LOS ANGELES, Sept. 13, 2012 /PRNewswire/ -- In the wake of the highly anticipated iPhone 5 announcement, Scambook, an online complaint resolution platform, today released a list of the most anticipated scams associated with purchasing the latest iPhone model. Based on previous data and reported pre-launch scams, Scambook estimates that in September alone, as many as one million consumers could purchase a counterfeit iPhone 5.
Counterfeit electronics is a billion dollar industry and Apple products, given their popularity, are frequent targets. In 2010 and 2011, the authorities in California alone seized thousands of counterfeit iPhones, with reports estimating that the perpetrators earned around $7 million. A variety of scams associated with the latest iteration of the iPhone have emerged, with counterfeit iPhone 5 and iPhone 5 accessories already detected online.
"We built Scambook with consumers in mind. As an expert in the space, we are dedicated to not only resolving complaints, but also providing shoppers with the information they need to identify bad business practices and fraudulent scams," said Kevin Yu, VP of Operations at Scambook. "According to CNET, ten percent of electronic and digital products sold around the world are fake and we want to ensure that more consumers do not become part of the statistic."
After sifting through hundreds of consumer complaint reports received over the past year, Scambook has discovered the three most common types of scams consumers need to look out for when purchasing an iPhone:
Product Knockoffs from Unknown Retail Channels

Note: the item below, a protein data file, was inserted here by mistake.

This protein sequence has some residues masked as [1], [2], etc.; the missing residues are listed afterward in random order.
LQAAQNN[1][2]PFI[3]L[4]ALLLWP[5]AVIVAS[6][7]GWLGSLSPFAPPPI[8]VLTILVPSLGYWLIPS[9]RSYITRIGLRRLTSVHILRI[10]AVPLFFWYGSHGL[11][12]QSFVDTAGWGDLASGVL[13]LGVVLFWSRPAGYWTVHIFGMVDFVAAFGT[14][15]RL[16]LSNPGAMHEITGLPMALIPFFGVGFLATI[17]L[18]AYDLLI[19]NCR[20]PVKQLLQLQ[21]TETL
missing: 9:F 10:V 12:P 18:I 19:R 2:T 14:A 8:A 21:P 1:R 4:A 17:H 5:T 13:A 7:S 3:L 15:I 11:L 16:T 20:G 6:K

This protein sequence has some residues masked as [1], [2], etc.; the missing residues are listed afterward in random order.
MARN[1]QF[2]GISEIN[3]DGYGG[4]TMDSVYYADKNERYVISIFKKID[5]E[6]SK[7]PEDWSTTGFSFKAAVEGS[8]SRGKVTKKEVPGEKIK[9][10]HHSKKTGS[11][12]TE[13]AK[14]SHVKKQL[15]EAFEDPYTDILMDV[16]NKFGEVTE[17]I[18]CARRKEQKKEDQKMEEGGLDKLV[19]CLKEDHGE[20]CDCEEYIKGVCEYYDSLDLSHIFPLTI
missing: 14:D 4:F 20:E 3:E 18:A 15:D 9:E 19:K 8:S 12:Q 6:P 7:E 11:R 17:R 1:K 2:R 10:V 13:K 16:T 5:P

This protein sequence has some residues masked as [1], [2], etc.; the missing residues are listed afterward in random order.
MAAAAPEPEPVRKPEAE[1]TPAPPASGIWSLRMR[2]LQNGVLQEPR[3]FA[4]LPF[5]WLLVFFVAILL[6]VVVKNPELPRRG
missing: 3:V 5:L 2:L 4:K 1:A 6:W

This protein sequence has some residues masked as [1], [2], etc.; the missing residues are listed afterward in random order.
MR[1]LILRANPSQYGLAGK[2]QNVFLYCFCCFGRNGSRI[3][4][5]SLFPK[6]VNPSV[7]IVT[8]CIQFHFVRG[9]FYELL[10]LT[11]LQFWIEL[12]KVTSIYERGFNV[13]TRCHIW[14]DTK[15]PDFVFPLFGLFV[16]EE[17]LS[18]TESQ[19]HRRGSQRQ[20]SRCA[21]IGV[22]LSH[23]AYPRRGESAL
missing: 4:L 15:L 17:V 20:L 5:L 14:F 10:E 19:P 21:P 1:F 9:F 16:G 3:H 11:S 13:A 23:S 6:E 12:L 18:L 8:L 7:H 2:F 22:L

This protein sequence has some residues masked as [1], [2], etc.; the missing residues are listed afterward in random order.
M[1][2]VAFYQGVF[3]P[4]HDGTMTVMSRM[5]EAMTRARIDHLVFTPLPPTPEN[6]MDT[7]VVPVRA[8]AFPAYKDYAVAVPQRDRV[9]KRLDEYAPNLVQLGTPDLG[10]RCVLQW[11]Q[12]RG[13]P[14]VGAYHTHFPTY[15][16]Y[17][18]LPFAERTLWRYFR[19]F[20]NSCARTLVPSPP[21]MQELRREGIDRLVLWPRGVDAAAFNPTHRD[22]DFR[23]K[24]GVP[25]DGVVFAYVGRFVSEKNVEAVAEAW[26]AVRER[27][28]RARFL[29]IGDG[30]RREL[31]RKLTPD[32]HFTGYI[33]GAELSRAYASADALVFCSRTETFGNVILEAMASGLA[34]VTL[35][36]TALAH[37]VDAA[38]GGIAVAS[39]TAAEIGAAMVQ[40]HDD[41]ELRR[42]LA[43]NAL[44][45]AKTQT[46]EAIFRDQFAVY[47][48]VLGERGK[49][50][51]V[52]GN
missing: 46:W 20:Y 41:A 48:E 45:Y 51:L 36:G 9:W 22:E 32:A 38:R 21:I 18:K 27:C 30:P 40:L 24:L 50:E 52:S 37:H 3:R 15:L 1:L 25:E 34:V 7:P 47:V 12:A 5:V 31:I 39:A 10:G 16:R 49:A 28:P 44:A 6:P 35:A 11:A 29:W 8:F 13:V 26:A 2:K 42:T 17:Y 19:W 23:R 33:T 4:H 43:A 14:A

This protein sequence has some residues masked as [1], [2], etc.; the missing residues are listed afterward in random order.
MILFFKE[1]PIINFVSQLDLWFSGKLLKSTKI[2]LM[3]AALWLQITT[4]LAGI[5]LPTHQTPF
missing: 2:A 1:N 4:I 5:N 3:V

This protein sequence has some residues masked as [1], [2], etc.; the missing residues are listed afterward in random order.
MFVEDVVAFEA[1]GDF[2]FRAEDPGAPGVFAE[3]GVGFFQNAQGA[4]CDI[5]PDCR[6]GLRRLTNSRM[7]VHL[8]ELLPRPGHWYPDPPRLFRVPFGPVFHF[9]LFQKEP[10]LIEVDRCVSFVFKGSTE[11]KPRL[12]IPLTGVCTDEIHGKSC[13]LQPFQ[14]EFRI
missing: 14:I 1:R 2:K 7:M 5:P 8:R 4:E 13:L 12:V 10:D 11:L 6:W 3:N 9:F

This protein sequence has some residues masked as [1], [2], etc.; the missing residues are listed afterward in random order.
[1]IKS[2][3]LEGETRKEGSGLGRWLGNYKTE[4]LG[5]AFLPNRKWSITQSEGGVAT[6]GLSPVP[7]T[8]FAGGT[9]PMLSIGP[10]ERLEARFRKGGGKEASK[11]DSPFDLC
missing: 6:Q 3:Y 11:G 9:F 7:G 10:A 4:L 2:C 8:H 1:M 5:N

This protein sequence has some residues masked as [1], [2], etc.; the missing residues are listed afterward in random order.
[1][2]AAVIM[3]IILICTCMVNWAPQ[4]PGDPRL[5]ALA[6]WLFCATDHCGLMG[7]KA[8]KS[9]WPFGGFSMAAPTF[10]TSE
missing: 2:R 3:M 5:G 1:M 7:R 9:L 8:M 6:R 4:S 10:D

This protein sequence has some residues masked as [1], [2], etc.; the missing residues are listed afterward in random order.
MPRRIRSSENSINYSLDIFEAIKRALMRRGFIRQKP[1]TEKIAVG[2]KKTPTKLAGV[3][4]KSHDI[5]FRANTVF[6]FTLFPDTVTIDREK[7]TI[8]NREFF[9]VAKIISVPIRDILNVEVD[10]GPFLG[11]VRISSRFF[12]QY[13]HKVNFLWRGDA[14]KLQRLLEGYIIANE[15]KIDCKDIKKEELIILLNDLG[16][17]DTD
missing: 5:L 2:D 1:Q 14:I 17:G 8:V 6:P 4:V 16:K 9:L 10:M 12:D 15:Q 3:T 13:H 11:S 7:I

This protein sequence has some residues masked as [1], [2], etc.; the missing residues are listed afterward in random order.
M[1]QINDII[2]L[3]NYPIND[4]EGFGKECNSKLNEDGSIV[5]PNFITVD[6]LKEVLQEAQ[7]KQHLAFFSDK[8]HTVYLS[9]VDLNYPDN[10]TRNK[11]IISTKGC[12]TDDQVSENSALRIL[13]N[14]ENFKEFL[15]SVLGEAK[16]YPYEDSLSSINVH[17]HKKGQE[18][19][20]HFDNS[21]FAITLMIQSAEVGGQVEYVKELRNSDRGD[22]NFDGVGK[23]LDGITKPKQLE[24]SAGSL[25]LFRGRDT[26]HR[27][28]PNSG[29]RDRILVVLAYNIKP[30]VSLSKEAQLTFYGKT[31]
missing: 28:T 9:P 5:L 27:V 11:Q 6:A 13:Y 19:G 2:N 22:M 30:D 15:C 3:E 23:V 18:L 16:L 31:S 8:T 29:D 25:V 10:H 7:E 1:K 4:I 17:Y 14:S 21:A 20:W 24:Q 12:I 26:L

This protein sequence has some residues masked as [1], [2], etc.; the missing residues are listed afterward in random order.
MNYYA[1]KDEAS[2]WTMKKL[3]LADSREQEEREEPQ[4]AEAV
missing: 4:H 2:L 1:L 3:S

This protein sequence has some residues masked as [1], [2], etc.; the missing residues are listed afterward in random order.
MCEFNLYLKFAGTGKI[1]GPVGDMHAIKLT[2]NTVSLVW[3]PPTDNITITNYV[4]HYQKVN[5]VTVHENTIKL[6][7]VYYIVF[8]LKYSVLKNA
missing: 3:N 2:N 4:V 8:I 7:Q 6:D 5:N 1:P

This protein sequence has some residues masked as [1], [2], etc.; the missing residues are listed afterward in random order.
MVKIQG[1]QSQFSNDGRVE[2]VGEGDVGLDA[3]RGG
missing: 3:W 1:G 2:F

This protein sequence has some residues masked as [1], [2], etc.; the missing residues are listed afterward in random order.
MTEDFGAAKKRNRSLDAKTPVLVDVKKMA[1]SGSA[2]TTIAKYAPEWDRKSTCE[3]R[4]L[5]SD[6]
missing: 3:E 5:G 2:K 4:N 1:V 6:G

Purchasing an iPhone from an unfamiliar retailer may result in spending hundreds of dollars only to receive a knockoff or an empty box. The best way to receive an actual iPhone 5 made by Apple is to buy from a trusted, reputable source such as Apple itself or certified mobile providers such as AT&T, Sprint or Verizon. If turning to another source such as eBay is a must, make sure the seller accepts payments via PayPal.
Secret Information and Photos
Many criminals utilize the secrecy surrounding an Apple release to bait consumers to click a link where promises of unreleased photos and news about the product await at the other end. In June 2011, Scambook received its first complaint based on this scheme, reporting that a consumer received a Facebook message regarding a special secret announcement from Apple that directed the consumer to a website that installed viruses on their computer. To avoid these types of incidents, keep anti-virus software up-to-date and never open unsolicited email attachments. If doubts exist regarding a message or link, write down the website or some of the message's keywords, and then search for them on Scambook.
Selection to Test a Device Before It's Available
Smishing is a term that refers to identity thieves using cell phone text messages to bait consumers into divulging personal information. These messages entice recipients to visit a malicious website or complete a bogus survey by offering too-good-to-be-true free offers. Beginning in January 2012, Scambook began receiving numerous complaints about iPhone 5 smishing texts that told potential victims that Apple is looking for people to beta test the new iPhone 5.
When consumers are faced with a suspicious or unrecognizable text message, they should ignore it, report it on Scambook and notify the mobile phone provider. It is important to not reply, even if the message directs you to text "UNSUBSCRIBE" or "#END".
Additional Information and Reporting a Claim
For additional information on these iPhone 5 scams and to report a claim, visit Scambook.com. As Scambook continues to monitor iPhone 5 fraud, more information will be posted on the site.
Scambook is an online complaint resolution platform dedicated to obtaining justice for victims of fraud with unprecedented speed and accuracy. By building communities and providing resources on the latest scams, Scambook arms consumers with the up-to-date information they need to stay on top of emerging schemes. Since its inception, Scambook has resolved over $1.8 million in reported consumer damages. For more information, visit scambook.com.